Photographer

ImagineAerie

Posts: 402

Plano, Texas, US

Just bought a bike.  Came with an unlimited lifetime warranty -- frame breaks for any reason, they replace the bike.  Any chance?

Jun 15 13 11:47 pm Link

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Mortonovich

Posts: 5535

San Diego, California, US

Man, that is way too scary of an area to try a repair you are not
totally sure of.

Cherrystone wrote:
This is what I'd be doing.
http://www.carbonframerepair.com/

This seems like the best cost effective alternative.

Jun 16 13 12:42 am Link

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Photographer

Robb Mann

Posts: 10650

Baltimore, Maryland, US

Not all carbon fiber can be repaired. Many a Ferrari F40's have gone down with irreparable frame damage. Unless we have a resident expert, i'd check with your local bike shop.

Jun 16 13 03:43 am Link

Photographer

Red Sky Photography

Posts: 3324

Germantown, Maryland, US

There is a lot of vibration when you ride, and a very small area to glue back together. I'd feel much safer having it repaired professionally or replacing the fork.

Perhaps as another has suggested, check for a warranty on the fork.

Jun 16 13 09:44 am Link

Photographer

Cherrystone

Posts: 36697

Columbus, Ohio, US

Cherrystone wrote:
This is what I'd be doing.
http://www.carbonframerepair.com/

ChiMo wrote:
Man, that is way too scary of an area to try a repair you are not
totally sure of.

This seems like the best cost effective alternative.

I had this vision of flying downhill at about 40-50mph, hit a bump of some sort, the DIY carbon repair fails, and I'm suddenly flying like Superman. wink

Jun 16 13 09:48 am Link

Photographer

Wye

Posts: 9887

Toronto, Ontario, Canada

I would replace it.

I like having all my bones intact more than I like having a little bit of extra money in my wallet.

Jun 16 13 09:52 am Link

Photographer

Dark Shadows

Posts: 2269

Miami, Florida, US

I'm an avid cyclist, and my suggestion to you is to replace the fork as it's not really that expensive a repair.

This one here is $90 brand new, and it's all carbon, not carbon bonded to metal: http://www.nashbar.com/bikes/Product_10 … 4979_-1___

Jun 16 13 12:15 pm Link

Photographer

Paolo Diavolo

Posts: 8785

Martinez, California, US

Robb Mann wrote:
Not all carbon fiber can be repaired. Many a Ferrari F40's have gone down with irreparable frame damage. Unless we have a resident expert, i'd check with your local bike shop.

^ makes no sense.
a Ferrari f40's frame is NOT carbon fiber.

its not hard to repair fiberglass or carbon fiber.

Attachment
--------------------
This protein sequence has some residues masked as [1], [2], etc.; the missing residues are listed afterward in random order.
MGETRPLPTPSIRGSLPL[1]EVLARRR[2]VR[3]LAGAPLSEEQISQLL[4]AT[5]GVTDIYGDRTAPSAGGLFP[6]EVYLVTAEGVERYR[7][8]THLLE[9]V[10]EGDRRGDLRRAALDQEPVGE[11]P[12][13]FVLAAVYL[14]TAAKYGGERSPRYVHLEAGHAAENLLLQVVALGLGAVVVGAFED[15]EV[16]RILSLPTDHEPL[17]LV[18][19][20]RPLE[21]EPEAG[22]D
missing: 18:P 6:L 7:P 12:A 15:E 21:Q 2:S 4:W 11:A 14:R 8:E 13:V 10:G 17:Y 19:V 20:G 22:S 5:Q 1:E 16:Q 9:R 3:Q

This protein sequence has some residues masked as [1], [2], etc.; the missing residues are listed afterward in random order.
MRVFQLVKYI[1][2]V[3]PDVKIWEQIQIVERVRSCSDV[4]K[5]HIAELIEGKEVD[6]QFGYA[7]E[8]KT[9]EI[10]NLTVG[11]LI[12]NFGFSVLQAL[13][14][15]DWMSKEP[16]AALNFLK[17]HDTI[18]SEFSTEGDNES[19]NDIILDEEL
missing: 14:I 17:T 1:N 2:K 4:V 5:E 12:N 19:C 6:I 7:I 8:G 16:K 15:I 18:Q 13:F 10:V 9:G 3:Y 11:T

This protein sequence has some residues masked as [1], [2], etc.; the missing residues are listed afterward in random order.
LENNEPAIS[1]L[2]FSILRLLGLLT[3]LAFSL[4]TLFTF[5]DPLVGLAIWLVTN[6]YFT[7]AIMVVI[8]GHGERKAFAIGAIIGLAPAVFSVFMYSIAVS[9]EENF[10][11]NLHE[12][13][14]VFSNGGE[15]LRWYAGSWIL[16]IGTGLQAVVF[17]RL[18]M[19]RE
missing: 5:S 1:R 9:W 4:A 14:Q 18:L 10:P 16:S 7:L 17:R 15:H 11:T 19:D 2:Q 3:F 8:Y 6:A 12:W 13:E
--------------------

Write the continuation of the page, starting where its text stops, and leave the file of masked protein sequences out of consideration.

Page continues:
in the case of this thread:
it appears only the bond (glue) between the metal and the CF fork failed. the CF doesn't look cracked or damaged.

Jun 16 13 01:42 pm Link

Photographer

Vintagevista

Posts: 11037

Sun City, California, US

If it's not all that expensive to replace - I'd replace something like that for peace of mind.

Yes, you might repair it - but, I'd have trouble trusting repairs of such a critical piece.

I would think in terms of trust in replacement - versus the consequences of a failure of the repair - at the worst possible moment.

Jun 16 13 03:30 pm Link

Photographer

The F-Stop

Posts: 1510

New York, New York, US

Replace it!

I'd hate to have it go on a ride.. head over bars?.. NO FREAKIN WAY! Collar bone, broken hip, fly off into traffic.. I hope you at least wear a brain bucket?

Jun 16 13 04:04 pm Link

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MMR Digital

Posts: 1716

Doylestown, Pennsylvania, US

Replace the fork or otherwise we'll need to send flowers. Not!

Jun 16 13 04:56 pm Link

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Art Silva

Posts: 9451

Santa Barbara, California, US

Military grade Duct Tape!  tongue

Jun 16 13 09:52 pm Link

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GPS Studio Services

Posts: 36241

San Francisco, California, US

So we are talking about risking your life to save the price of a $90 part?  I agree it is completely repairable.  It will be fine, unless it isn't.  On your way to the hospital you will be kicking yourself for not having done it right.

Jun 16 13 10:00 pm Link

Photographer

-Ira

Posts: 2187

New York, New York, US

Sold.  Decided I'd probably be nervous zooming downhill on my own repair.  Ordered a new fork.  Thanks Dark Shadows for the heads up on Nashbar.

Jun 19 13 10:58 am Link

Photographer

Instinct Images

Posts: 22641

San Diego, California, US

You'll never regret not crashing.

Jun 19 13 12:49 pm Link

Photographer

Right Poes

Posts: 908

Colorado Springs, Colorado, US

ImagineAerie wrote:
Just bought a bike.  Came with an unlimited lifetime warranty -- frame breaks for any reason, they replace the bike.  Any chance?

agreed should be covered.

Jun 19 13 01:04 pm Link